The Volvo Group is an iconic and one of the biggest names in the automobile industry. It had innumerable data sets coming from vibration, pressure and temperature sensors. The data itself was realized not to be as important as the insights gained from it would be. So, it made use of IBM’s SPSS modeler, a predictive modeling software that helped identify patterns which in turn led to enhanced processes through predictive strategies and decisions. This resulted in Volvo reducing its diagnostic time up to 70 percent and repair times of more than 20 percent.
In 2017, big data vendors will be pocketing over US$2.8 billion from hardware, software and professional services revenues in the automotive industry. These investments are further expected to grow, eventually accounting for over US$4 billion by the end of 2020. With the increase in usage of real-time and past data, big data is now quickly becoming a major attraction point for a lot many sectors and the automotive industry is no exception. With the increase in market shifts and cost pressure, the automotive industry is currently facing a myriad set of dynamic challenges.
Data analytics is primarily used for design and manufacturing in the automotive sector. A lot of savings in terms of cost can be achieved with an efficient inbuilt analytics system. The analytics system in the workflow software predicts flaws or designing errors when the vehicle is still in the blueprint stage. Along with it analytics can also help track design changes and keep a tab on work quality and product safety.
The automobile industry has always been a hotbed of innovation and with big data coming into the picture the disruption has increased manifold. Semi-autonomous cars have already made their way into the market and fully autonomous cars are next in line. Big data has had the biggest impact on the development of autonomous vehicles. With estimates from IHS Automotive stating that the average car will be producing almost 30 terabytes data per day, it’s up to the automakers to decide how best they are going to exploit this data island to achieve cost benefits and consolidate their market position.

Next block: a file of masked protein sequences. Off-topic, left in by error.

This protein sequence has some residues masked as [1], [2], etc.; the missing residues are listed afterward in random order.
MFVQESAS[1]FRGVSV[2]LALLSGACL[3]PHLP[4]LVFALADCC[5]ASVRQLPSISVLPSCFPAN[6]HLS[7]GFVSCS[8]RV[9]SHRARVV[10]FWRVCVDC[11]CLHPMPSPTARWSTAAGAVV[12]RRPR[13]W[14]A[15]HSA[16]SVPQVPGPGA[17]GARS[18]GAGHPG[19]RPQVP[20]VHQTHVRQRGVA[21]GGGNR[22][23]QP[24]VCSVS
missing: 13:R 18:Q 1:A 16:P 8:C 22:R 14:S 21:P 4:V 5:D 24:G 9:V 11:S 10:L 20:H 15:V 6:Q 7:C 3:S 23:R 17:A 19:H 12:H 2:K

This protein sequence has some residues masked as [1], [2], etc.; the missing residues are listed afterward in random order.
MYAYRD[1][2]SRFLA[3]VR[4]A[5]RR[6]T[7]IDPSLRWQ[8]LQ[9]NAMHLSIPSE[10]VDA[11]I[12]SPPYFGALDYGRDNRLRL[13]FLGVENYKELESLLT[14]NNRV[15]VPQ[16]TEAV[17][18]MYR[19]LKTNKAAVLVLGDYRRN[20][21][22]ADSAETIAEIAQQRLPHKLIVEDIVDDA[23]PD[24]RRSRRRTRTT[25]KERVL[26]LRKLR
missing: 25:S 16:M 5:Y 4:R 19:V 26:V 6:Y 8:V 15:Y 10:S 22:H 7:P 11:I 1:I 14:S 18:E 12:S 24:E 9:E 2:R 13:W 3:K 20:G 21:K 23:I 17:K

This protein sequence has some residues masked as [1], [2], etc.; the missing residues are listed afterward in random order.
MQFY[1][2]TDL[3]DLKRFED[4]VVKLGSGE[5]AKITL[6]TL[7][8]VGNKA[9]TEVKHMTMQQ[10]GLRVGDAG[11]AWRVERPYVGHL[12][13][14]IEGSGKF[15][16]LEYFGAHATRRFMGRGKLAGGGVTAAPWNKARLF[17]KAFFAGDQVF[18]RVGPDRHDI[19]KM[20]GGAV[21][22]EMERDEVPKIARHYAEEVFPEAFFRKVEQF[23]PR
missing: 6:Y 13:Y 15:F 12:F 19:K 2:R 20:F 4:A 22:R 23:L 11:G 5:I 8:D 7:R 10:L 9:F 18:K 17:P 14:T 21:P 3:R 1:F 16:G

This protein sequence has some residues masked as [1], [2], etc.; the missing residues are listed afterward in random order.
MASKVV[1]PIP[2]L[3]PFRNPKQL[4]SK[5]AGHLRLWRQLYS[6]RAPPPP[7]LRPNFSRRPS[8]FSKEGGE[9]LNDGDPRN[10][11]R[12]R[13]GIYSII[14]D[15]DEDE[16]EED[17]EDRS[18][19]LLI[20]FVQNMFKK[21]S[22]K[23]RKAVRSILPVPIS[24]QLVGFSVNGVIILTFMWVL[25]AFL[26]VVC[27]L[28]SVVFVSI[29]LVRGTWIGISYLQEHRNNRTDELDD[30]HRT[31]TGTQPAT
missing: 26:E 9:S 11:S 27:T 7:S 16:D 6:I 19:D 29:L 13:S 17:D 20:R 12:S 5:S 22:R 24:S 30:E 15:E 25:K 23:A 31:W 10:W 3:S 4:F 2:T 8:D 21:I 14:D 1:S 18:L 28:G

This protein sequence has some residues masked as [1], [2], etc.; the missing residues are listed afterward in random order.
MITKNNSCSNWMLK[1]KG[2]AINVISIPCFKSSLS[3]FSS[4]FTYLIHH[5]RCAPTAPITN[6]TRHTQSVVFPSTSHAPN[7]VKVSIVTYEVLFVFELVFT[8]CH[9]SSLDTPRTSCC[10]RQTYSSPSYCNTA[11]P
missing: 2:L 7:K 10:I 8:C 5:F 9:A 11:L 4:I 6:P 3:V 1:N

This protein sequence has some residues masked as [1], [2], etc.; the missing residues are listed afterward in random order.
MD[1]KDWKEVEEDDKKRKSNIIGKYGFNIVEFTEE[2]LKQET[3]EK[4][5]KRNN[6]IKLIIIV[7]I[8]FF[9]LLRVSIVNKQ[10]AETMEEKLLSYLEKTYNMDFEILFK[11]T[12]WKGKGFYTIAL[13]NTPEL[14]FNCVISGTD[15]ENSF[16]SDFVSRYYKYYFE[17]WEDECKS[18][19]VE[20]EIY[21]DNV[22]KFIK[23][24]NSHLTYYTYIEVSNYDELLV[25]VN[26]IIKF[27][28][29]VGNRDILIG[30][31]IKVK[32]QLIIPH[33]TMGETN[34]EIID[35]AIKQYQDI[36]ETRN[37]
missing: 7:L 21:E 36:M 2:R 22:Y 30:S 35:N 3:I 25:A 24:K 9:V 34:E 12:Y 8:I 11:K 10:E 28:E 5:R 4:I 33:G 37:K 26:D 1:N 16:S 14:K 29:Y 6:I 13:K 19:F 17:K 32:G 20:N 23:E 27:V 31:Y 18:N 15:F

Another major area where big data is being employed in this industry is customer retention. Automakers understand that trust and loyalty of their customers are of utmost importance and how personalized experiences always result in great numbers for the makers. Hence aftermarket services making use of data, like predictive maintenance and personalized services, are being integrated with big data analytics on which the automobile industry has now become heavily reliant. Predictive analytics also accounts for real-time feedback from customers making use of historical data and helps improve upon services and offerings.
Fleet and fuel management pose a great challenge to this industry. In an article in ‘Automotive Fleet’ industry expert Mike Antich writes that “With the use of fleet analytics and accessibility to greater amounts of data, fleets will become ultra-efficient and gain the capability to make quantifiable increases in driver productivity.” With the use of analytics, damaged parts of a vehicle can be identified before it causes interruptions in daily use. It leads to an increase in driver safety by identifying patterns that frequently precede an accident and causes the fleet system to alert the driver and manage the situation.
With large volumes of data being produced than ever before, the automotive industry has become mostly data driven now. Big data and analytics will allow you to see the unseen and make smart decisions and derive value from the vast amounts of data and to maintain market position and profits in the air of forever shrinking margins.